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Here’s What It Looks Like When A Startup Wins Big at Y Combinator

The first stage of YC success is fundraising. How Mashgin went from a pitch to more than $1 million in seed funding in four business days.

Here’s What It Looks Like When A Startup Wins Big at Y Combinator
[Photo: Ernst Haas, Getty Images]

“The only thing you need to remember about this presentation,” Abhinai Srivastava began during his time on stage at Y Combinator’s Demo Day last month, “is that we recently signed a letter of intent with the potential of $50 million per month.”

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That’s how Srivastava, a 35-year-old veteran of Microsoft and Facebook, started his Demo Day presentation. In case any of the 500 or so investors and journalists at the invitation-only event missed it, he repeated the statement again, speaking haltingly but with a wide smile that projected something approaching confidence. “That’s $50 million,” he said. “U.S. dollars. Per month.” His phone started vibrating in his pocket even before he finished his two-and-a-half minute pitch.

By the time Srivastava walked off the stage, his email inbox was already full of investor queries. He spent the next few hours showing off the self-checkout kiosk that his company Mashgin sells, and that Srivastava believes will revolutionize how we shop and pay for stuff at stores. Instead of scanning bar codes or dealing with a clerk, customers simply put their stuff in a breadbox-sized device for less than half a second and then swipe a credit card. “Everybody was trying to break it,” he says, referring to Demo Day attendees who tried out the mock storefront he set up in a nearby room. They would place items into the box upside down or sideways in an effort to fool the machine. “But it doesn’t break.”

The following week, he and cofounder Mukul Dhankhar (who also happens to be Mashgin’s inventor and the company’s only other full-time employee) closed an investment round, becoming the first startup in Y Combinator’s current batch of 114 companies, which I’ve been following since January as part of a Fast Company series, to announce that they’d done so after Demo Day. Though YC’s partners and alums shy away from publicly discussing the importance of fundraising — partly because the best way to raise a lot of money is to tell investors you don’t need money — this is ultimately the goal of the three-month program: to set up each startup with enough funding to allow it to grow into a significant company.

Srivastava won’t say how much money exactly the company took in, but he says the figure was well over $1 million. And because Srivastava, like most YC CEOs, used a set of entrepreneur-friendly financing documents created by YC’s lawyers, it’s likely that he received the money at terms that just a few years ago would have been considered extremely favorable, despite the fact that Mashgin has yet to ship a commercial product and that it is attempting to offer a completely new piece of hardware to a market that has not historically been the first to embrace new technologies. Srivastava and Dhankhar took their first meeting the Thursday after their Tuesday pitch and closed the round by the following Tuesday. “It was overwhelming,” says Srivastava. “The money is in the bank.”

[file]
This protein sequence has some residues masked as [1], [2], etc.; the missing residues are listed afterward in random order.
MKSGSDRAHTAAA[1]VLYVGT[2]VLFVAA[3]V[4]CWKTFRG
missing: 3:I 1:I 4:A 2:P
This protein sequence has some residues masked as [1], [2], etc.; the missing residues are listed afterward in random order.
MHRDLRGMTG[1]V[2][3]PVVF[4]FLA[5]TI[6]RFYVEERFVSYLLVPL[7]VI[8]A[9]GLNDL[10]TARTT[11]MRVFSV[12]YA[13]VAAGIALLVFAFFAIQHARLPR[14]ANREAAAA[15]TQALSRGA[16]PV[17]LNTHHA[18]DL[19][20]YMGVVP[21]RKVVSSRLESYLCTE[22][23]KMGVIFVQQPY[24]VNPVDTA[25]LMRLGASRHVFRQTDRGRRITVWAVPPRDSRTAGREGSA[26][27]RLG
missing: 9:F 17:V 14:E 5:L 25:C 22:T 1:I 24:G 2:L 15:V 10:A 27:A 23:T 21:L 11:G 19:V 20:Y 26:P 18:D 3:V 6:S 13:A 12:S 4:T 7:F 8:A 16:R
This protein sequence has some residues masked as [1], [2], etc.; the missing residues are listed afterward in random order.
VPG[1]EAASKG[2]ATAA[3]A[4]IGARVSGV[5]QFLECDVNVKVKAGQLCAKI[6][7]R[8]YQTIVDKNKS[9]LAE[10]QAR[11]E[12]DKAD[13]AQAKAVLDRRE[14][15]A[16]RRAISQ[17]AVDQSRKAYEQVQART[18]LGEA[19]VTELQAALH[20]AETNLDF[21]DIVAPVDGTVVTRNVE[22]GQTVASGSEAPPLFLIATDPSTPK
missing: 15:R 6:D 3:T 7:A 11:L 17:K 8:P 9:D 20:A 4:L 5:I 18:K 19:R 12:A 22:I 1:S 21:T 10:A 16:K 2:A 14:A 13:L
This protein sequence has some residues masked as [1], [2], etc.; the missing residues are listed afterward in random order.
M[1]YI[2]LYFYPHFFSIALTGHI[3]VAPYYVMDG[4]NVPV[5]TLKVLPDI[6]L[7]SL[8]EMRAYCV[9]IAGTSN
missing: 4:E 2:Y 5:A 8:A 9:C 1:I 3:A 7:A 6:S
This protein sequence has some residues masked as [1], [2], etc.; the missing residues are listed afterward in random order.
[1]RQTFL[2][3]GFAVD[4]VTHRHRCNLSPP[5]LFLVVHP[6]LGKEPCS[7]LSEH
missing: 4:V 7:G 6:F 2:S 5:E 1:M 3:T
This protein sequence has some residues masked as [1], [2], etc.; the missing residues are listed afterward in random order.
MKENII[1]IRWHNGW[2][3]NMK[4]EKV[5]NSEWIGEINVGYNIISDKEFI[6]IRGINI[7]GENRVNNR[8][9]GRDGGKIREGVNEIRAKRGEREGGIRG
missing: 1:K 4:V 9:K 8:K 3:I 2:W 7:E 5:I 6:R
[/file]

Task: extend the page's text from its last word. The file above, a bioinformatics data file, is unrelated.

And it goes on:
Mashgin was born in 2012, when Dhankhar, who’d previously worked on Toyota’s humanoid robots, began tinkering with an idea to pair inexpensive digital cameras with sophisticated 3D-imaging algorithms to quickly identify basic household items. “It was a simple webcam hooked up to a computer,” recalls Srivastava, who first met Dhankhar when they were both students at the Indian Institute of Technology in Delhi and who saw an early demo in 2013. “He puts a lemon in front of it, and the screen says ‘lemon’.” He puts his keys up, and it says ‘keys’. He puts a pen, and it says ‘pen’. I looked at it and said, ‘This is the future.’”

Dhankhar turned this bit of science fiction into a working prototype with the help of Highway1, the hardware incubator founded by outsourcing giant PCH International. Srivastava joined the company full time, as CEO, at the end of last year. The two men felt like they were ready to start raising money–and even got a few bites from interested investors–but they felt lost at sea. Srivastava wasn’t sure how much to ask for, what their company was worth, or how to protect the company from possibly onerous terms. “It was one of the toughest things we’d ever done,” Srivastava says. “We really, really needed somebody to advise us.”